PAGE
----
Saturday, June 22, 2013

Taking The "Flight" Out Of "Test Flight"

The latest from the continuing "Officials keeping the public interest and the public's right to know foremost in their minds at all time" series of mindbenders:
All four engines on new reconnaissance plane stalled during test flight
Mainichi Shimbun

All four engines on a new reconnaissance plane stalled during a test flight earlier this year, it has been learned from a ministry source.

When the incident was announced by the Ministry of Defense at a press conference on June 20, a ministry official discussing the P1 plane engine failure had said, "We can only say that multiple engines stopped." Later, in an interview with the Mainichi Shimbun, it was learned that the ministry had not yet told municipalities near the base that the failure had affected all four engines.

According to the ministry's aircraft department, the engine failure took place on May 13 off the coast of Aichi Prefecture, after pilots from the plane's manufacturer, Kawasaki Heavy Industries, descended the plane from an altitude of 10,000 meters to around 8,000, and then regained flight posture while quickly lowering engine output. The maneuver was done to test an alarm on the plane for excessive speed. The crew was able to manually restart the engines, and execute a safe landing.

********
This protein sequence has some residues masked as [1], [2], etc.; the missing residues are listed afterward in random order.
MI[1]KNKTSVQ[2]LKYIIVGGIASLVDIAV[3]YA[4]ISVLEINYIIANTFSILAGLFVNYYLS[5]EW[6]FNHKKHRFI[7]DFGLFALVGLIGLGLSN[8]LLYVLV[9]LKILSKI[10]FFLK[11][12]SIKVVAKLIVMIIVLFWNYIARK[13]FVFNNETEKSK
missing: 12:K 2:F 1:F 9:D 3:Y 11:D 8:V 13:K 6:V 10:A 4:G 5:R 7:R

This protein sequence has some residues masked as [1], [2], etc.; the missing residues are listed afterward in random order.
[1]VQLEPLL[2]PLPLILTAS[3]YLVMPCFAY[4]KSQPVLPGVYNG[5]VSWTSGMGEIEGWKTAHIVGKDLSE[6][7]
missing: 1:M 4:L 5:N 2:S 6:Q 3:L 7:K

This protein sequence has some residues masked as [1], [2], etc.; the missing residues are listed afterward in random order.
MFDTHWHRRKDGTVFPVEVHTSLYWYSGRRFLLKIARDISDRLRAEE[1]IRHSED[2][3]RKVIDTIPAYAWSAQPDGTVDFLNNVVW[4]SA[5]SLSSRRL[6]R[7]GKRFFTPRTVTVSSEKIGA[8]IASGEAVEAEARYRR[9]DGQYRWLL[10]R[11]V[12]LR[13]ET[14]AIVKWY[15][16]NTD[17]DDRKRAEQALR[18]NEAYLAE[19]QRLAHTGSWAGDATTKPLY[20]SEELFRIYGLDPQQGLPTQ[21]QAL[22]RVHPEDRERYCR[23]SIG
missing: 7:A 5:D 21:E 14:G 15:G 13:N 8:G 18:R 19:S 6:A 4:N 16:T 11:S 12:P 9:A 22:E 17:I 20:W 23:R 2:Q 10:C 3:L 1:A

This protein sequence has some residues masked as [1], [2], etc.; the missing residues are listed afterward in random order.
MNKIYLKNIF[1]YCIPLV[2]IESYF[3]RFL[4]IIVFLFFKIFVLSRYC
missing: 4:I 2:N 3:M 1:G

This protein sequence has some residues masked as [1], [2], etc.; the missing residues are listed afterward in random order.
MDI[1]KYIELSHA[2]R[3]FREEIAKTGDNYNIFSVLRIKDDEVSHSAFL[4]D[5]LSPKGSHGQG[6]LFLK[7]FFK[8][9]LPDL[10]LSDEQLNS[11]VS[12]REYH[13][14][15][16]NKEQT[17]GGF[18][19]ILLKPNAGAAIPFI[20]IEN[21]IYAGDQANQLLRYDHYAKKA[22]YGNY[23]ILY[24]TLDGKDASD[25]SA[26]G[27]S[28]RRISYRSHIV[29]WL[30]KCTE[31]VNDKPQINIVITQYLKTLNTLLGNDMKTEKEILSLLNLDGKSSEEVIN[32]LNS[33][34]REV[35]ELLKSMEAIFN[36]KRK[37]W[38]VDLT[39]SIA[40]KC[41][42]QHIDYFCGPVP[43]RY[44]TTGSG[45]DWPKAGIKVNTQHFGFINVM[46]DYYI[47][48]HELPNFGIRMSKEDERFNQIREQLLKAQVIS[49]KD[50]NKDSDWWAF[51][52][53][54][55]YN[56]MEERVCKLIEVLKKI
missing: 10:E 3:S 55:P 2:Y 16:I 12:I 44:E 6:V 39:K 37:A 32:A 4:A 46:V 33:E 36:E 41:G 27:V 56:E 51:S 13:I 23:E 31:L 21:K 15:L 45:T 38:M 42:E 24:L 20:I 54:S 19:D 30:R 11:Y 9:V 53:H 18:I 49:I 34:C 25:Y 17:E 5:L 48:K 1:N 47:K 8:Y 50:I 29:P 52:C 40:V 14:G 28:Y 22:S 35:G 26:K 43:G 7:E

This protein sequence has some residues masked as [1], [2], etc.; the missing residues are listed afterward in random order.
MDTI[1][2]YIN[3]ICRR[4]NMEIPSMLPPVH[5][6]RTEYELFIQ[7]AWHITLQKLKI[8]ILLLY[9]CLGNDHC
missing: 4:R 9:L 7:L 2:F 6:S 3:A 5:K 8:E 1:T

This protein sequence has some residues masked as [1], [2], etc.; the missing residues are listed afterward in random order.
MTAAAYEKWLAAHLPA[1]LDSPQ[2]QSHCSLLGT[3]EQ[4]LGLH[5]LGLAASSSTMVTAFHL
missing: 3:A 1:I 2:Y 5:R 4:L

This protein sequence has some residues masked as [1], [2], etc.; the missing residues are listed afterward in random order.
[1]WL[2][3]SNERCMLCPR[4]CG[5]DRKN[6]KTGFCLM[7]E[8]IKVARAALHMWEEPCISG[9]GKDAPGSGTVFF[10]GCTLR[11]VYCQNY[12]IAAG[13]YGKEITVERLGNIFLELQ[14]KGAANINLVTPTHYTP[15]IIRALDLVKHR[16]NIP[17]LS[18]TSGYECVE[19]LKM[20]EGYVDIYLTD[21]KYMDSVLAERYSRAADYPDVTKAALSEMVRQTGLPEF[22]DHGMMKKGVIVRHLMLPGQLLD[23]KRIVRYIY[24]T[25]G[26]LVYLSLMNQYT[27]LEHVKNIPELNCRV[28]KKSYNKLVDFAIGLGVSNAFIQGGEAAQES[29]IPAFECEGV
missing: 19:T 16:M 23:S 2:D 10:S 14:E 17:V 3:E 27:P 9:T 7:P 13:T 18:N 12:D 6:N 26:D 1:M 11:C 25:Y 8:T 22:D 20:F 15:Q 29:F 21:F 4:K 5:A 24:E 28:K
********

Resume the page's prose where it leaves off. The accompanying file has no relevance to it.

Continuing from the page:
One senior Defense Ministry official said of the engine trouble, "We were prepared for it and it is not dangerous." However, another senior official noted, "The P1 is a purely domestically-made and developed aircraft," adding, "The ministry was probably worried that the damage (to the project's public image) would be great."

All four engines shut down...but of course "We were prepared for it and it is not dangerous."

Not that we are going to tell anyone about it, any time soon, mind you.

This report kind of makes the ongoing brouhaha about the Government of Japan purportedly lying to the public about the safety of the MV-22 Osprey flights seem misplaced and (in)advertently xenophobic, no?

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